It has been a long and winding road that has brought me to the twelfth and final session in the year one Foundations of Chiropractic Principles and Practice course. This course covered many concepts that I had little to no grasp of before participating in these sessions. I am glad to say that I now have even more questions than I started with because this course has stimulated my curiosity about where this profession has come from and where it may head in the future.
At the beginning of the year my expectations were solely based on what I saw on the home page of the CP1102 Kiro site. I saw the title Foundations of Chiropractic Principles and Practice and a picture of D.D. Palmer so I knew we were going to delve into the history of chiropractic. I expected the learning to be based on online modules and readings as there were no lectures. What I did not expect was the loose, self directed structure of the course which lead to much more reflection than content based learning.
I was surprised at the amount of philosophical focus in the content as I did not know about how much thinking had gone into the philosophy of chiropractic. I was also surprised at how a lot of the history we learned served as more as an example of what not to do and practices the profession has mostly abandoned as opposed to positive examples of chiropractors’ triumphs. There were a few things that disappointed me during my time in CP1102. This course being designed as an introduction to a wide variety of subjects so I did not get a sense of full understanding or closure about the issues raised in our sessions. Also because of this wide-reaching design of the course some of the concepts that I felt were more important, ones that would actually influence the way that we practiced were not given the attention they were due. I also felt the discussions would have been more applicable to practice if current events were incorporated into the cases we looked at. Hopefully these concerns will be remedied in year two courses.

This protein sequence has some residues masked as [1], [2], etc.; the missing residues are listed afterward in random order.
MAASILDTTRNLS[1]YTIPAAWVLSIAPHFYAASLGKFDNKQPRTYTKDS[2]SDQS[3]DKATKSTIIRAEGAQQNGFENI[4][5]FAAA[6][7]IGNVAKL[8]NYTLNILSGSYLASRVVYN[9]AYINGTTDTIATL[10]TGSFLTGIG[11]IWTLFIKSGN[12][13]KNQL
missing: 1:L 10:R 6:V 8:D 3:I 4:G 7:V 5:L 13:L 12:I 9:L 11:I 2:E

Sessions towards the end of the year were very different than at the beginning. Through completing the narratives students gained the proper vocabulary to be able to carry out more in depth discussions about chiropractic. Students also became far more comfortable sharing their ideas with the group. In the first half of the year the sessions were trending towards more interesting case based content but this trend was not carried into the latter half of the year. Even though the discussion improved as the year went on I felt the structure of the sessions was weaker in the second half. This was disappointing because I felt the areas of study in the second half were much more relevant to chiropractic practice while the first half of the year felt like busy work.
This course was useful to me because I became much more informed about the history of chiropractic. My personal philosophy remained unchanged at the end of this course. I have always valued information that is well based in fact and it is why I was drawn to study in a scientific discipline. However, now that I know more of the history and philosophies that were one time common I feel like I have a better understanding of the chiropractic profession as a whole. I believe that one’s personal philosophy will influence how they practice more than learning about what others have established as the philosophy of chiropractic. It is whether one values truth and fact or if one tends to be a follower that will lead them to challenging dogma or accept it.
Over all I am glad that I have had this experience in the CP1102 course. It has given me much insight into where the profession has come from and where it may be heading in the future. Having the opportunity to listen to the perspectives of my classmates was very valuable in helping me develop my own opinions.